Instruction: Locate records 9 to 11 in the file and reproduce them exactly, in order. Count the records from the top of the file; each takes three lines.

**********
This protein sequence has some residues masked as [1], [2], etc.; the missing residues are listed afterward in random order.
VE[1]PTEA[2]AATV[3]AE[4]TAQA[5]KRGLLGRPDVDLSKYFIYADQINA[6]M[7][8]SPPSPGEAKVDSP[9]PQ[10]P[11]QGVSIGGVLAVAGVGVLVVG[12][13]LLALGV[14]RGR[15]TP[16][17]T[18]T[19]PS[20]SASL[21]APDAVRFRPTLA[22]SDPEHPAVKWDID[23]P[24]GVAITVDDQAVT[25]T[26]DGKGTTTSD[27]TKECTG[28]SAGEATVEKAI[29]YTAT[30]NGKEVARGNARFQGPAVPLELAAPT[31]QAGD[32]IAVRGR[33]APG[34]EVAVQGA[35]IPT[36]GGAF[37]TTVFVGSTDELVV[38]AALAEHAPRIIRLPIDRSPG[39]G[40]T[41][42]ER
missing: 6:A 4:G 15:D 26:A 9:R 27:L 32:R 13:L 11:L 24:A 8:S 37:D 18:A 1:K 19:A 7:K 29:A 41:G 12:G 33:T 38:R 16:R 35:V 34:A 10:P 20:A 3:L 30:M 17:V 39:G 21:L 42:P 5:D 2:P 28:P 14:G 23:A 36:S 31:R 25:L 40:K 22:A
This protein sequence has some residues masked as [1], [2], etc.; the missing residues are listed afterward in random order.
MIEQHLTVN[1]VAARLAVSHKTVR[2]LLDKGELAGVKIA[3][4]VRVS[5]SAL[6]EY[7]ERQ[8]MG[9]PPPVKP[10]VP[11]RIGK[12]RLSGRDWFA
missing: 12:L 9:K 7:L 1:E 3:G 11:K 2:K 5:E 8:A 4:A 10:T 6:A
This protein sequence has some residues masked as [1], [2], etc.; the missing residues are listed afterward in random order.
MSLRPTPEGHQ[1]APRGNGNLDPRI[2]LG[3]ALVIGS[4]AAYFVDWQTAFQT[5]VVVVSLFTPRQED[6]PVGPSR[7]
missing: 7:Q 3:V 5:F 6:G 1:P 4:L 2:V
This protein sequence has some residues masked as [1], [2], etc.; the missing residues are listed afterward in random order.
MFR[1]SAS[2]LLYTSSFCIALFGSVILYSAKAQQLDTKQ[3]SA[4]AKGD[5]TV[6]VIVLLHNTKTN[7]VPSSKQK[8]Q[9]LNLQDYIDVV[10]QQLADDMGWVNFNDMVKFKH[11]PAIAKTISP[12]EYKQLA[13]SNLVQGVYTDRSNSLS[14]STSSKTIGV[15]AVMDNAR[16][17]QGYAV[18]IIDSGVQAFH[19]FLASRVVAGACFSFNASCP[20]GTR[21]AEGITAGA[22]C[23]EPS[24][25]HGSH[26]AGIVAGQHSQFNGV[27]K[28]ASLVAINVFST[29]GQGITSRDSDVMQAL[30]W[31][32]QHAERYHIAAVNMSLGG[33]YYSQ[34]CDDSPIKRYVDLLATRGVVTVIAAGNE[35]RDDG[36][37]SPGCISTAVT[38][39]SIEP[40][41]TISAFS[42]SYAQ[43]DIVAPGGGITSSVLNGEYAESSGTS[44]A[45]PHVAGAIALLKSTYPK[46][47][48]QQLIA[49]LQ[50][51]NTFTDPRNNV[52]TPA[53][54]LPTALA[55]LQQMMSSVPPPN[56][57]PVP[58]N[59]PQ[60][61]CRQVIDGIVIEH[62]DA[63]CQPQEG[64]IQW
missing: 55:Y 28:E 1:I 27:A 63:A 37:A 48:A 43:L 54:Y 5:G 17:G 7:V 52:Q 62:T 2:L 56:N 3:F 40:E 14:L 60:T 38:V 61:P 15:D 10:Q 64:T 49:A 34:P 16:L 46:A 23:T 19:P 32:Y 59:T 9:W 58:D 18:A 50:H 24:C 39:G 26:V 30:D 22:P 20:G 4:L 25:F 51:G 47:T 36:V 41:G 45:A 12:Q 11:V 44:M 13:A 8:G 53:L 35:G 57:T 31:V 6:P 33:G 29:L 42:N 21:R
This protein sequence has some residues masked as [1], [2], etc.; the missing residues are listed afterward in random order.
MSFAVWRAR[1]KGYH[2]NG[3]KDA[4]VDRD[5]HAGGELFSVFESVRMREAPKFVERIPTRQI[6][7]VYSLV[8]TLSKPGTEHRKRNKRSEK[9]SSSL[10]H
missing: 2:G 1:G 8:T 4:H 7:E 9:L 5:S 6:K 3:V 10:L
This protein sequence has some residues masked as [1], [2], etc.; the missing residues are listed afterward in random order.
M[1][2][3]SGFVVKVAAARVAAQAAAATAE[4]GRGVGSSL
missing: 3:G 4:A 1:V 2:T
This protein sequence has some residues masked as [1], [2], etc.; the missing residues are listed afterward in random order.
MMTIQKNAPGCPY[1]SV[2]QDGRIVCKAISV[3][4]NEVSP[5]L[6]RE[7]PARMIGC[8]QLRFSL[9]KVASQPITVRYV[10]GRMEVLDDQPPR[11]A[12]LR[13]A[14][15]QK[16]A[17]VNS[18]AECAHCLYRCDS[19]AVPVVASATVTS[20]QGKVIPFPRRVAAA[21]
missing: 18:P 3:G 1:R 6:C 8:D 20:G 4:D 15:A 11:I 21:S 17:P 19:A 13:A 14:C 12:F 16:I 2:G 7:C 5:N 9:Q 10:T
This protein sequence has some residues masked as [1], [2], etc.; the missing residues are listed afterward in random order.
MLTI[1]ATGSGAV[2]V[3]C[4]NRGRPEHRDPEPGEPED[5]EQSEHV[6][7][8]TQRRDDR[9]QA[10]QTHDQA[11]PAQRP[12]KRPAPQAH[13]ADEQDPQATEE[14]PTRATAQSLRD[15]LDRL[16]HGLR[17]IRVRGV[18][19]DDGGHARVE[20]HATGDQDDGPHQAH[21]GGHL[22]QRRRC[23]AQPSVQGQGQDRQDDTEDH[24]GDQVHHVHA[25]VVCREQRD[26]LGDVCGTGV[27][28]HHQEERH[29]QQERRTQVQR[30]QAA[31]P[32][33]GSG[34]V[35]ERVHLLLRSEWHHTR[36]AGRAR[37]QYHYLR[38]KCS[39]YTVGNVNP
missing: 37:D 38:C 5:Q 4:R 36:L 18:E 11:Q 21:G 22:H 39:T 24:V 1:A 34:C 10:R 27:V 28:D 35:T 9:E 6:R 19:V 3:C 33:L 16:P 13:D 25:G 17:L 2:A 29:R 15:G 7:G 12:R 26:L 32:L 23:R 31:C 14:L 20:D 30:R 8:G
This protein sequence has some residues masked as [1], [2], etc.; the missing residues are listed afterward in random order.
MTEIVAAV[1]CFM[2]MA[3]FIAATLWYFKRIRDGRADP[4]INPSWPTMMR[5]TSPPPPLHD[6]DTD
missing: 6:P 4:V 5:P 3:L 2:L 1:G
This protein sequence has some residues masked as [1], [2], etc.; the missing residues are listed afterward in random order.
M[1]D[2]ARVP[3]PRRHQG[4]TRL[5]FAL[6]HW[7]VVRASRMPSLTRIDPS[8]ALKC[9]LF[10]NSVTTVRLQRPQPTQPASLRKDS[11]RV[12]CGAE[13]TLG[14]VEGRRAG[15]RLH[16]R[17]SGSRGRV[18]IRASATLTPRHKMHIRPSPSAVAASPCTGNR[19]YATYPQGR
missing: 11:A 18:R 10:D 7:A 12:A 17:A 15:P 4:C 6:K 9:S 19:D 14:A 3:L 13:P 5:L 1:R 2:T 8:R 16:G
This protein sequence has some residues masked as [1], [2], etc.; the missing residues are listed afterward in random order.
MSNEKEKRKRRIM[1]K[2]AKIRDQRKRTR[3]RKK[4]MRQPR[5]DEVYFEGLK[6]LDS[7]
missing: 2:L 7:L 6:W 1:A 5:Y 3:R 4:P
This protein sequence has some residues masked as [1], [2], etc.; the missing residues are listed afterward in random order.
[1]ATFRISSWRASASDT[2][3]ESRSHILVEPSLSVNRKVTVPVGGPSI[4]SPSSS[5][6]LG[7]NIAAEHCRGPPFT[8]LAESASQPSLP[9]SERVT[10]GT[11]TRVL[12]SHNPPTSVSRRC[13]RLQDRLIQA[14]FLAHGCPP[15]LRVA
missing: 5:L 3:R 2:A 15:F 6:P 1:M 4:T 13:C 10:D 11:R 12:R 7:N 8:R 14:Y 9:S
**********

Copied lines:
This protein sequence has some residues masked as [1], [2], etc.; the missing residues are listed afterward in random order.
MTEIVAAV[1]CFM[2]MA[3]FIAATLWYFKRIRDGRADP[4]INPSWPTMMR[5]TSPPPPLHD[6]DTD
missing: 6:P 4:V 5:P 3:L 2:L 1:G
This protein sequence has some residues masked as [1], [2], etc.; the missing residues are listed afterward in random order.
M[1]D[2]ARVP[3]PRRHQG[4]TRL[5]FAL[6]HW[7]VVRASRMPSLTRIDPS[8]ALKC[9]LF[10]NSVTTVRLQRPQPTQPASLRKDS[11]RV[12]CGAE[13]TLG[14]VEGRRAG[15]RLH[16]R[17]SGSRGRV[18]IRASATLTPRHKMHIRPSPSAVAASPCTGNR[19]YATYPQGR
missing: 11:A 18:R 10:D 7:A 12:A 17:A 15:P 4:C 6:K 9:S 19:D 14:A 3:L 13:P 5:L 1:R 2:T 8:R 16:G
This protein sequence has some residues masked as [1], [2], etc.; the missing residues are listed afterward in random order.
MSNEKEKRKRRIM[1]K[2]AKIRDQRKRTR[3]RKK[4]MRQPR[5]DEVYFEGLK[6]LDS[7]
missing: 2:L 7:L 6:W 1:A 5:Y 3:R 4:P